On a Social Anxiety* forum, I recently came across a post about people who have Avoidant Personality Disorder (AvPD). The topic creator wanted to know about people who are in their 40s and 50s and how they are coping with the disorder. With many saying similar things to my current situation, it all seems bleak. Some of the posters were never independent and others felt that their future would not improve.
The post had a total of 11 responders in their 40s and 50s who discussed their own experiences of living with AvPD. These individuals lived a life with some form of a social disorder. One person’s level was mild and he was able to hold a job even though he dealt with an anxiety inducing situation like speaking with customers. Others were not so lucky. One poster stated that they were still dependent on their families. The few who said that they attempted a form of intervention including counseling and medicine felt that it was not helpful for their situation.
One person who stood out stated that they found comfort with their disorder once they accepted it as a part of them. I’ve said something similar in previous posts. Having AvPD can make a person feel helpless, but once I began to accept myself and my social shortcomings, I was able to work on them with advice and observations from sites like Life Hacker and from my brother who is good with conversations and socializing.
While my social life is still not perfect, I’ve learned to get by. Once upon a time I was unable go out in public, but now, I go to a restaurant or to the store at least once a week. There are still a lot of things that I can’t do that most adults seem to have mastered at or before the age I am now. Not being able to socialize or work makes me feel like less of a grown up.
I’m not pessimistic even though there are people with this disorder who struggle to make a living or have a fulfilling life. I’ve learned that I have to modify the dreams I once had. Like finding another way to make money or powering through school to finally finish my degree.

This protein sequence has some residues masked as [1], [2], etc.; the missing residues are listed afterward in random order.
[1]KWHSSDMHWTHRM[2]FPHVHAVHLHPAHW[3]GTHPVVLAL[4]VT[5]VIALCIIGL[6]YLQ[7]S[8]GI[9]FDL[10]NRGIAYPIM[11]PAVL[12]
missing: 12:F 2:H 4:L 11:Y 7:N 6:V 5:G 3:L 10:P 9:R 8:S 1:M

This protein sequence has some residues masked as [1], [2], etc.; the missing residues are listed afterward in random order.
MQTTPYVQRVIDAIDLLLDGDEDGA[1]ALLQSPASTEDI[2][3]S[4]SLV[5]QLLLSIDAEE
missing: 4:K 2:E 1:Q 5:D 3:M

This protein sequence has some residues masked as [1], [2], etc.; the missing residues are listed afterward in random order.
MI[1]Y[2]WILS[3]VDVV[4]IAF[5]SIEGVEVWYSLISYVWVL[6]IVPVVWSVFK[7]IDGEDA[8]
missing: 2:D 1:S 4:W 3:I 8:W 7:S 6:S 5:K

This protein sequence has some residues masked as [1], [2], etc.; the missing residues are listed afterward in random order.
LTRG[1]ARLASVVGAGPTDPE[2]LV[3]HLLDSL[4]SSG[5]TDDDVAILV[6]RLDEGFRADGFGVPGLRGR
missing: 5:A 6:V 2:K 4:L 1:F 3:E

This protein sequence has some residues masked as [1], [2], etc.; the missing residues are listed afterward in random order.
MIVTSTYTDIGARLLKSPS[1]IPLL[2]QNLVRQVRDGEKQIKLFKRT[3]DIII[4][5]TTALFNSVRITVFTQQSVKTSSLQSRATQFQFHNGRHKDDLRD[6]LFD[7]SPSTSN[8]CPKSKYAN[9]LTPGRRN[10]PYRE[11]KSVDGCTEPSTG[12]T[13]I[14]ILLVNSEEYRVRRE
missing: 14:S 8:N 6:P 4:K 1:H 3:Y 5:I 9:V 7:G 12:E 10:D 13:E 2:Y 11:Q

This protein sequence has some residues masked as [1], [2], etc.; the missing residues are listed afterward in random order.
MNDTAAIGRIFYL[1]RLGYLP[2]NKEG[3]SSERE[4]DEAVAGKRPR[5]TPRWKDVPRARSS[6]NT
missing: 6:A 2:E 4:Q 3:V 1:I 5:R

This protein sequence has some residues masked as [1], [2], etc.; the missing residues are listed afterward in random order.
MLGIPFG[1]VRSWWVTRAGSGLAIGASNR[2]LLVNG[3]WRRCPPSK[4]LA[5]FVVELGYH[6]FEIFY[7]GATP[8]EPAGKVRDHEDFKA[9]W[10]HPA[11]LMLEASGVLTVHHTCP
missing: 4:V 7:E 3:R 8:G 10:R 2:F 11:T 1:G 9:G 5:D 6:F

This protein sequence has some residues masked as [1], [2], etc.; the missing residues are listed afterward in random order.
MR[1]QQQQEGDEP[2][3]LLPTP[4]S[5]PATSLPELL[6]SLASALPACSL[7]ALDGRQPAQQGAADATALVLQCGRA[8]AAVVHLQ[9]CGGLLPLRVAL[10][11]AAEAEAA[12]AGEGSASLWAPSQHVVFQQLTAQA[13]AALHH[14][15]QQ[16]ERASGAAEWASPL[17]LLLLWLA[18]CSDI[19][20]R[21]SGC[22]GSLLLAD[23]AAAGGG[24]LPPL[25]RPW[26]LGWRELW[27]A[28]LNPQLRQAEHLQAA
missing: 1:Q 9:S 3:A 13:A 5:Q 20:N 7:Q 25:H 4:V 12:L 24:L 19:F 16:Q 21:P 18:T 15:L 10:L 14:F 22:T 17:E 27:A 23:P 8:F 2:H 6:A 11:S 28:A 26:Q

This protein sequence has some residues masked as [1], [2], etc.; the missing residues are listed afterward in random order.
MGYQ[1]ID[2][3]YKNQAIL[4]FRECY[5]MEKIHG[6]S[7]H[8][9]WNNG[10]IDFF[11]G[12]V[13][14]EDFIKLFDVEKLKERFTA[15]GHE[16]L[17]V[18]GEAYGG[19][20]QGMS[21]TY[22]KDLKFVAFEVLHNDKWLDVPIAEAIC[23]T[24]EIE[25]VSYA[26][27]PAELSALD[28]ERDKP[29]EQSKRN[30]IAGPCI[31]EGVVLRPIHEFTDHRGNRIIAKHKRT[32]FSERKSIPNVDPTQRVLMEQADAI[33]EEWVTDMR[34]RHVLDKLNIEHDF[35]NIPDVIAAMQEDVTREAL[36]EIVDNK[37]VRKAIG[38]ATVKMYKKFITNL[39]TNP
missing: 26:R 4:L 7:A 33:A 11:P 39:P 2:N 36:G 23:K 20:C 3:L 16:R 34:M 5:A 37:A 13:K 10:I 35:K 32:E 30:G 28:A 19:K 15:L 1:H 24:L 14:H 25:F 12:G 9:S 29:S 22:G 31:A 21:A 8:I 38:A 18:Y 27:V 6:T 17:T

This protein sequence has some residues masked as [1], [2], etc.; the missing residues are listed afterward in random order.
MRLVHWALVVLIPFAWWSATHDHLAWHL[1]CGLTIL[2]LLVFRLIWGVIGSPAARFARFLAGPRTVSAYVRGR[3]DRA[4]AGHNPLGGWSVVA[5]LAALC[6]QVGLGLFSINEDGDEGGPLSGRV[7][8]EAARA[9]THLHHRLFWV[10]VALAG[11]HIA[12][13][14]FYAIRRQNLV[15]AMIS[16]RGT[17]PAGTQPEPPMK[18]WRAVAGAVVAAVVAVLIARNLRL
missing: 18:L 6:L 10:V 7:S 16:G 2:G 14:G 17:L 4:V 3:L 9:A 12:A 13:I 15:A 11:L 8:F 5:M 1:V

Another thing I noted from the experiences of those posters is that “bad experiences accumulate over time.” If this is true, I’m only more motivated to set and accomplish goals, which I believe will maximize my good experiences.
I guess my point is that it’s never too late, but to fully enjoy life even with any social disorder that hinders quality of life, it takes work and time. It also requires positivity and self-acceptance. While I look to a hopeless future, I can do everything to improve my situation so that I do have a better future. The most important thing to me is acceptance.
This disorder is a part of me and I’ve spent years fighting it and feeling shamed. Now I’m focusing on areas of improvement, taking online courses, and seeking out alternative ways to live my life despite the social disfunction that comes with AvPD and social anxiety.
I can relate to those older people who have the same disorder that I do, but I will not let that stop me from finding my own happiness and developing ways to make a living.
*Name of forum and posters is not mentioned to protect posters’ privacy.